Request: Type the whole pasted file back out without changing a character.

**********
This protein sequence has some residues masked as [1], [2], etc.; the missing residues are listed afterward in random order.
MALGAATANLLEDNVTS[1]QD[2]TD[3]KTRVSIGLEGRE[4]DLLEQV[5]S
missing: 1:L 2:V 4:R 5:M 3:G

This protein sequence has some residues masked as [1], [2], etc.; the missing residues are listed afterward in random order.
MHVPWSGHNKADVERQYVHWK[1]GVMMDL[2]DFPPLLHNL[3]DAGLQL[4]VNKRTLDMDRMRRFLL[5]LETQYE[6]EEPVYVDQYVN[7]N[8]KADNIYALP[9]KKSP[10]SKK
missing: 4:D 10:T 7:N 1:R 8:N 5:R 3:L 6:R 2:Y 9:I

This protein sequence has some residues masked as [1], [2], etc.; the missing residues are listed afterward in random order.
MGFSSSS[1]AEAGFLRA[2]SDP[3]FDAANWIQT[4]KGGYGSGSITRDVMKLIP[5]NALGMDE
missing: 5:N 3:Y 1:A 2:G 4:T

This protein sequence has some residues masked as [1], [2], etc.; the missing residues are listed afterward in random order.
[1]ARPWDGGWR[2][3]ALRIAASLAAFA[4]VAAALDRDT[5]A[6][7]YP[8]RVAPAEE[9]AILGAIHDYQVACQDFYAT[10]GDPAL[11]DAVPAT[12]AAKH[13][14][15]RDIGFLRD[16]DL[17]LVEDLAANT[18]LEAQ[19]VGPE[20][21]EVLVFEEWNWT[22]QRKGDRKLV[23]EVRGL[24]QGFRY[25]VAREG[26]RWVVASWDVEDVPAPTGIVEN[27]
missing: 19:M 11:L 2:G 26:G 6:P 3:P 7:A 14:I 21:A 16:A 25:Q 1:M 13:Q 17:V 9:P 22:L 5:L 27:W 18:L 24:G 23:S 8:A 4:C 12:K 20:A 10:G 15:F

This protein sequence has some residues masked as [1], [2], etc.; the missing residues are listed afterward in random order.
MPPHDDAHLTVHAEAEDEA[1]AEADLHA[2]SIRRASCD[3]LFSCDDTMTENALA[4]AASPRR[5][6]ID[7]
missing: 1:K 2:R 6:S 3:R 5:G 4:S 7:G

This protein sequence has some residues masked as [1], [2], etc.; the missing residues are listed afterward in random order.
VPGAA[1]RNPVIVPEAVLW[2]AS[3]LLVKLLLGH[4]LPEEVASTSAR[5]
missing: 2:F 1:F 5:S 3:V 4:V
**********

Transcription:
This protein sequence has some residues masked as [1], [2], etc.; the missing residues are listed afterward in random order.
MALGAATANLLEDNVTS[1]QD[2]TD[3]KTRVSIGLEGRE[4]DLLEQV[5]S
missing: 1:L 2:V 4:R 5:M 3:G

This protein sequence has some residues masked as [1], [2], etc.; the missing residues are listed afterward in random order.
MHVPWSGHNKADVERQYVHWK[1]GVMMDL[2]DFPPLLHNL[3]DAGLQL[4]VNKRTLDMDRMRRFLL[5]LETQYE[6]EEPVYVDQYVN[7]N[8]KADNIYALP[9]KKSP[10]SKK
missing: 4:D 10:T 7:N 1:R 8:N 5:R 3:L 6:R 2:Y 9:I

This protein sequence has some residues masked as [1], [2], etc.; the missing residues are listed afterward in random order.
MGFSSSS[1]AEAGFLRA[2]SDP[3]FDAANWIQT[4]KGGYGSGSITRDVMKLIP[5]NALGMDE
missing: 5:N 3:Y 1:A 2:G 4:T

This protein sequence has some residues masked as [1], [2], etc.; the missing residues are listed afterward in random order.
[1]ARPWDGGWR[2][3]ALRIAASLAAFA[4]VAAALDRDT[5]A[6][7]YP[8]RVAPAEE[9]AILGAIHDYQVACQDFYAT[10]GDPAL[11]DAVPAT[12]AAKH[13][14][15]RDIGFLRD[16]DL[17]LVEDLAANT[18]LEAQ[19]VGPE[20][21]EVLVFEEWNWT[22]QRKGDRKLV[23]EVRGL[24]QGFRY[25]VAREG[26]RWVVASWDVEDVPAPTGIVEN[27]
missing: 19:M 11:L 2:G 26:G 6:P 3:P 7:A 14:I 21:A 16:A 25:Q 1:M 13:Q 17:V 9:P 22:L 5:L 27:W 18:L 24:G 23:S 8:A 4:C 12:K 20:A 10:G 15:F

This protein sequence has some residues masked as [1], [2], etc.; the missing residues are listed afterward in random order.
MPPHDDAHLTVHAEAEDEA[1]AEADLHA[2]SIRRASCD[3]LFSCDDTMTENALA[4]AASPRR[5][6]ID[7]
missing: 1:K 2:R 6:S 3:R 5:G 4:S 7:G

This protein sequence has some residues masked as [1], [2], etc.; the missing residues are listed afterward in random order.
VPGAA[1]RNPVIVPEAVLW[2]AS[3]LLVKLLLGH[4]LPEEVASTSAR[5]
missing: 2:F 1:F 5:S 3:V 4:V